Photos: Ed Mulholland
By Kieran Mulvaney
NEW YORK -- Daniel Jacobs knew it wouldn’t be easy.
“Sergey Derevyanchenko is a true competitor,” he said after he battled his way to a hard-fought split decision win over twelve hard-fought rounds. “I knew it would be hard and I had to dig deep. I knew exactly what I was getting myself into.”
What he got into was a bruising, draining encounter with former training partner Derevyanchenko, who recovered from a first round knockdown to pressure Jacobs constantly, ensuring the American could not relax for even a minute and pushing him all the way in a contest that displayed the defensive acumen of both men as well as their explosiveness.
It briefly seemed as if they would act out a different script as Jacobs (35-2, 29 KOs) backed Derevyanchenko to the ropes in the first round, unleashed a pair of right hands to the body and then landed a huge right to the top of the head that caused the Ukrainian to tumble forward and touch his gloves to the canvas. Derevyanchenko beat the count, and Jacobs sought to press the advantage, but with just 10 seconds remaining in the round the moment had passed.
Indeed, it was Derevyanchenko (12-1, 10 KOs) who came out for the second round showing the greater purpose, closing the gap on the taller New Yorker and firing fast combinations in close. Jacobs, showing poise and skill, slipped and parried much of the Ukrainian’s assault, as he did in the third; but Derevyanchenko was warming to his task now and by the fourth was flying at Jacobs with relentless abandon. Jacobs, though, remained calm, and it was he who landed the biggest shot of that fourth round in the form of a big right hand that made his opponent’s legs do an involuntary dance.
This now was the pattern of the fight: Derevyanchenko pressing, advancing; Jacobs slipping, blocking, watching, and landing fierce blows as his foe came forward. This was boxing of the highest level, exemplified by a sixth round in which each man launched bombs at each other even as they both slipped under the artillery that came their way. The seventh and eighth saw both men digging in deep and fighting in the trenches, throwing and receiving hard, punishing blows; but by the ninth, Jacobs seemed to be settling into a comfort zone as he smothered the Ukrainian’s attacks and kept him at range.
Derevyanchenko was not finished yet, however, eking out the tenth courtesy of a left-right combination that landed cleanly. Back came Jacobs in the eleventh, blasting his opponent with massive right hands. And both men emptied their gas tanks in a furious twelfth that an exhausted Derevyanchenko shaded from an equally gassed Jacobs.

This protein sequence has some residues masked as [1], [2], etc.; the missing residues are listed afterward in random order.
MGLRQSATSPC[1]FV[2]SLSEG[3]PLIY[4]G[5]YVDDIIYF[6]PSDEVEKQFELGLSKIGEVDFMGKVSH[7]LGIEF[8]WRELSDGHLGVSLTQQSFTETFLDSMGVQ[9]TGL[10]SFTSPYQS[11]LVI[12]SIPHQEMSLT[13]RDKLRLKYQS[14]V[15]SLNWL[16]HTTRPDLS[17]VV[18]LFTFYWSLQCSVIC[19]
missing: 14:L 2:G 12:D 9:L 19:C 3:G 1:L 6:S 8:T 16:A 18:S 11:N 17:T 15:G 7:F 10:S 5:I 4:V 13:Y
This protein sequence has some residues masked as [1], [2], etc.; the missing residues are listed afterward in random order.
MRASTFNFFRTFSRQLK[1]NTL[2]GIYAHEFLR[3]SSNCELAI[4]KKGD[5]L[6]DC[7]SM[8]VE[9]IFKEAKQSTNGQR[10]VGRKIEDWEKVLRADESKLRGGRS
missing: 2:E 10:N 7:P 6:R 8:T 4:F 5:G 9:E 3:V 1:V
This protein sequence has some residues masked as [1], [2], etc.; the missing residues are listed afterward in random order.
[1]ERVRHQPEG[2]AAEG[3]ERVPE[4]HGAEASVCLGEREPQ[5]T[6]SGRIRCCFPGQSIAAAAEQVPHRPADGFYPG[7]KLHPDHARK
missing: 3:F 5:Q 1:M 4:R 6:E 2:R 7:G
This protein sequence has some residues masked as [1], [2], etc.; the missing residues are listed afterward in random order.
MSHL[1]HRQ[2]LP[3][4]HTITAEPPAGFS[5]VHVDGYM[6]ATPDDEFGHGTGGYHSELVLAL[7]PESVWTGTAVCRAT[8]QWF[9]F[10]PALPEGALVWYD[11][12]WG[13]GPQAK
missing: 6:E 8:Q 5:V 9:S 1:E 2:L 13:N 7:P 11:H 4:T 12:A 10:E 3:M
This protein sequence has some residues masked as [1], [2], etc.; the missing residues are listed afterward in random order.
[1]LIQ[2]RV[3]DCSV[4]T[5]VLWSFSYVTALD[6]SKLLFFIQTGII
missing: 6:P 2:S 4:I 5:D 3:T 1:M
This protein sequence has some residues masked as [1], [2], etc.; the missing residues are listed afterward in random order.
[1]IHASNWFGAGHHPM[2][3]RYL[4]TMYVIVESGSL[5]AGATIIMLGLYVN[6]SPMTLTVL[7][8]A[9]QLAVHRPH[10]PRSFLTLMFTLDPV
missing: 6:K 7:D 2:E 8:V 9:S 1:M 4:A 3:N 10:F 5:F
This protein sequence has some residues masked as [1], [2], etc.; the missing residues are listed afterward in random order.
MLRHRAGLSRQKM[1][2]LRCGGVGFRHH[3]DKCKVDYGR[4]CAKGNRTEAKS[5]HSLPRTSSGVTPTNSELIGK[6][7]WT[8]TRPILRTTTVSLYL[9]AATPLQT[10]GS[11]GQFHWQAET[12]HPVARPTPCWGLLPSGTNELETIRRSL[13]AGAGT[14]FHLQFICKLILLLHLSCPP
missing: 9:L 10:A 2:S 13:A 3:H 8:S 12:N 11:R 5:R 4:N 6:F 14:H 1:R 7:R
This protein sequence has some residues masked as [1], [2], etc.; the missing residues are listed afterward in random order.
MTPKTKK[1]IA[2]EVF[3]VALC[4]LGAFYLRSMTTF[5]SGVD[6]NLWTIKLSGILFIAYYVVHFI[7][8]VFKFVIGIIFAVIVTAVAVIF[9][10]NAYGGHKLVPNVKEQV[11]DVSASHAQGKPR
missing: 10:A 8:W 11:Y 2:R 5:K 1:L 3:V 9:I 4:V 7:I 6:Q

Judge Julie Lederman saw Derevyanchenko as the winner, by the slimmest of 114-113 margins, but was overruled by Tom Schreck and Steve Weisfeld, who scored the bout 115-112 for Jacobs.
“He’s a strong competitor,” said Jacobs. “He’s as tough as it gets. He worked the body tremendously, but I showed true grit. He is as tough as it comes. He is one of the most skilled competitors I’ve ever been in the ring with, and that includes Gennady Golovkin. But now we absolutely want to fight Canelo. That’s what the fans want. Let’s make that fight happen.”
In super featherweight action, Miguel Cotto protégé Alberto “El Explosivo” Machado lived up to his nickname by dropping Yuandale Evans three times and finishing him in the very first round of a scheduled 12-rounder. Evans (20-2, 14 KOs), whose only previous defeat was also a first-round knockout, started brightly as he worked behind fast combinations, but about halfway through the frame, Machado calmly threw out a southpaw jab and followed it up with a straight left that sent Evans onto his trunks.
Evens beat the count and willingly re-entered the fray, but a Machado hook stiffened him and sent him staggering backward. Machado (21-0, 17 KOs) plowed forward and unleashed a torrent of punches with Evans against the ropes, sending him tumbling forward and casing his gloves to touch the canvas for a second knockdown.
The fight could easily have been stopped then, but referee Ricky Gonzalez allowed it to continue. It did not do so for long, another Machado right hook detonating on Evans’ jaw, sending him crashing on to his back and prompting Martinez to wave a halt to proceedings. Official time was 2:25.
In the opener, Heather Hardy repeated her 2016 win over Shelly Vincent; but, unlike their first encounter, which went her way by majority decision after a close contest, the verdict was this time unanimous. It was also relatively comfortable – if that word can rightly be applied to a tough 10 rounds in which Hardy had to repel the constant onrushing advances of Vincent (23-2, 1 KO) and picked up a nasty gash over her left eye, courtesy of an accidental head butt, in the process. But Hardy (22-0, 4 KOs) simply had too much skill for the determined but limited Vincent, taking advantage of superior footwork, punch variety, and boxing fundamentals to strafe Vincent as her opponent charged forward. Hers were the cleaner, sharper punches throughout, and the 97-93 verdicts of Glenn Feldman and Kevin Morgan were accurate representations of the action, although Alan Rubenstein’s 99-91 card might have been closer to the mark. Even so, Vincent never stopped coming, and Hardy would have ended the evening feeling the effects of a tough fight.